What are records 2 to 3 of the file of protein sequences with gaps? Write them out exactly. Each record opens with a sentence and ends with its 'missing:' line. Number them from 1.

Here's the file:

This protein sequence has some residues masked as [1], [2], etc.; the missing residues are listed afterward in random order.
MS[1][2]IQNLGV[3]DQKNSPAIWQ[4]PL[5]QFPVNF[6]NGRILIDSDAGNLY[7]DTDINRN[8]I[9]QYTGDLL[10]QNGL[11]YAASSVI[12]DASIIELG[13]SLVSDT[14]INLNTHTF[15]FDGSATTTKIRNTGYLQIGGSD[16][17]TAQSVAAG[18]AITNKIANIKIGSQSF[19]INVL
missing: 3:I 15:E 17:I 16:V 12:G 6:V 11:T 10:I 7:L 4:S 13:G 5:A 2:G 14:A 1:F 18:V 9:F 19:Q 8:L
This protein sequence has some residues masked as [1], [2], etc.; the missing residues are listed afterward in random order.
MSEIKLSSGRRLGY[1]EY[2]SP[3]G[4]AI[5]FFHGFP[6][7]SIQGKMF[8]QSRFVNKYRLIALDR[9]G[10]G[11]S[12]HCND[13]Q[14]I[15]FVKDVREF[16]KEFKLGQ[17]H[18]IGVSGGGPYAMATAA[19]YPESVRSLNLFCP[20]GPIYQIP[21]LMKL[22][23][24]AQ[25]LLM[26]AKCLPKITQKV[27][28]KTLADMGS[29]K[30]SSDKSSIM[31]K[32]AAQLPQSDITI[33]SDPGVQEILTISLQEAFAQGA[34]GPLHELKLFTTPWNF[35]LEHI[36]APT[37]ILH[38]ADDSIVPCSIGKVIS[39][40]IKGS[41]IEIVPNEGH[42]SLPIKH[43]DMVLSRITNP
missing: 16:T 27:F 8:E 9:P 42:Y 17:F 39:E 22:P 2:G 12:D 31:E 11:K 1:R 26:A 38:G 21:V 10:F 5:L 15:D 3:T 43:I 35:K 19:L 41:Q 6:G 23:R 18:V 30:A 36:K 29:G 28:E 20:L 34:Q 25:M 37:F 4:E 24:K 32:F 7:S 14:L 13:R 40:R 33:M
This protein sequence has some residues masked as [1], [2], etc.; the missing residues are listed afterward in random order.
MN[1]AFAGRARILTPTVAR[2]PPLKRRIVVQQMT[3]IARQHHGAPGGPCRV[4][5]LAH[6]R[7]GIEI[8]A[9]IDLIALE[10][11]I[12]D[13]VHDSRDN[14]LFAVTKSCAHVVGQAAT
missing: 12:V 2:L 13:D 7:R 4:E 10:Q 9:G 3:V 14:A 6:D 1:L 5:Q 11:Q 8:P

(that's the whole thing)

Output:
This protein sequence has some residues masked as [1], [2], etc.; the missing residues are listed afterward in random order.
MSEIKLSSGRRLGY[1]EY[2]SP[3]G[4]AI[5]FFHGFP[6][7]SIQGKMF[8]QSRFVNKYRLIALDR[9]G[10]G[11]S[12]HCND[13]Q[14]I[15]FVKDVREF[16]KEFKLGQ[17]H[18]IGVSGGGPYAMATAA[19]YPESVRSLNLFCP[20]GPIYQIP[21]LMKL[22][23][24]AQ[25]LLM[26]AKCLPKITQKV[27][28]KTLADMGS[29]K[30]SSDKSSIM[31]K[32]AAQLPQSDITI[33]SDPGVQEILTISLQEAFAQGA[34]GPLHELKLFTTPWNF[35]LEHI[36]APT[37]ILH[38]ADDSIVPCSIGKVIS[39][40]IKGS[41]IEIVPNEGH[42]SLPIKH[43]DMVLSRITNP
missing: 16:T 27:F 8:E 9:P 42:Y 17:F 39:E 22:P 2:G 12:D 31:E 11:K 1:R 26:A 38:G 21:V 10:F 5:L 15:D 3:T 43:I 35:K 19:L 41:Q 6:G 23:R 18:V 30:A 36:K 29:G 28:E 20:L 34:Q 25:M 37:F 4:E 24:K 32:F 7:S 14:L 13:R 40:R 33:M
This protein sequence has some residues masked as [1], [2], etc.; the missing residues are listed afterward in random order.
MN[1]AFAGRARILTPTVAR[2]PPLKRRIVVQQMT[3]IARQHHGAPGGPCRV[4][5]LAH[6]R[7]GIEI[8]A[9]IDLIALE[10][11]I[12]D[13]VHDSRDN[14]LFAVTKSCAHVVGQAAT
missing: 12:V 2:L 13:D 7:R 4:E 10:Q 9:G 3:V 14:A 6:D 1:L 5:Q 11:Q 8:P